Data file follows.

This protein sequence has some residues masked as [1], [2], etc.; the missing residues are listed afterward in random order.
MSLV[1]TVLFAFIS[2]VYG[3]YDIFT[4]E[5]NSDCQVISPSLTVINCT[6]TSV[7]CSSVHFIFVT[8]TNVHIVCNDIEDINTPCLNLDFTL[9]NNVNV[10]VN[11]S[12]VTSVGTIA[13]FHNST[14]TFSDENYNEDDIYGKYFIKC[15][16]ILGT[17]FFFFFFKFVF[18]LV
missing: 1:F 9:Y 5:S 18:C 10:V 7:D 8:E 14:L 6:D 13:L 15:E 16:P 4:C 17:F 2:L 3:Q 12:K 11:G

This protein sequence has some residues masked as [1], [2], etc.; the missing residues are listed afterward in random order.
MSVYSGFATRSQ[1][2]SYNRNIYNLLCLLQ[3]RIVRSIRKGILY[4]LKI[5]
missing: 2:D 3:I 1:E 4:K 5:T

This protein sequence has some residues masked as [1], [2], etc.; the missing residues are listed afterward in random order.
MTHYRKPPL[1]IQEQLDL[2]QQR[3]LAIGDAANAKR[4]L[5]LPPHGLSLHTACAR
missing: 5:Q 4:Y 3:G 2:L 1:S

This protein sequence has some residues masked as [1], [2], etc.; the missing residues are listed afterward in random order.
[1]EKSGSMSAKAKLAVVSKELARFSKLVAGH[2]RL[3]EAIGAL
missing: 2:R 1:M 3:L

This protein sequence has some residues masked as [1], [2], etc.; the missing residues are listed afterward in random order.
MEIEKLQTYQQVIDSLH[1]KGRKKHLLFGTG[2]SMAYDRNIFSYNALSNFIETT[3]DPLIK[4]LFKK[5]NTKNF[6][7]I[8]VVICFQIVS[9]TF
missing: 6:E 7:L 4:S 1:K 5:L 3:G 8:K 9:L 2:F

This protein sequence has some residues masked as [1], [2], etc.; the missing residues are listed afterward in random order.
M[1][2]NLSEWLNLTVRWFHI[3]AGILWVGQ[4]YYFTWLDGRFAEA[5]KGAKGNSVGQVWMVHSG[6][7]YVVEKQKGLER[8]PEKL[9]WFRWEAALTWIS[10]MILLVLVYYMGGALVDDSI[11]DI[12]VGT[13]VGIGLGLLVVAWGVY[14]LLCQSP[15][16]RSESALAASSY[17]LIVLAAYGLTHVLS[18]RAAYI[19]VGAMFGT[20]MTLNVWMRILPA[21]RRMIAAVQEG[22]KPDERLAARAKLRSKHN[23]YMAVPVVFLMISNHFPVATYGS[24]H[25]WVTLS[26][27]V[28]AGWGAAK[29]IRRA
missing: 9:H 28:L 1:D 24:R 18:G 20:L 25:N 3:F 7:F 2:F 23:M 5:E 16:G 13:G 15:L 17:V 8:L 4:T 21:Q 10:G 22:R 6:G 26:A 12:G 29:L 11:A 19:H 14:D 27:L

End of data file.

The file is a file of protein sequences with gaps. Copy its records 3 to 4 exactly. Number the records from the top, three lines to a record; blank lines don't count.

This protein sequence has some residues masked as [1], [2], etc.; the missing residues are listed afterward in random order.
MTHYRKPPL[1]IQEQLDL[2]QQR[3]LAIGDAANAKR[4]L[5]LPPHGLSLHTACAR
missing: 5:Q 4:Y 3:G 2:L 1:S

This protein sequence has some residues masked as [1], [2], etc.; the missing residues are listed afterward in random order.
[1]EKSGSMSAKAKLAVVSKELARFSKLVAGH[2]RL[3]EAIGAL
missing: 2:R 1:M 3:L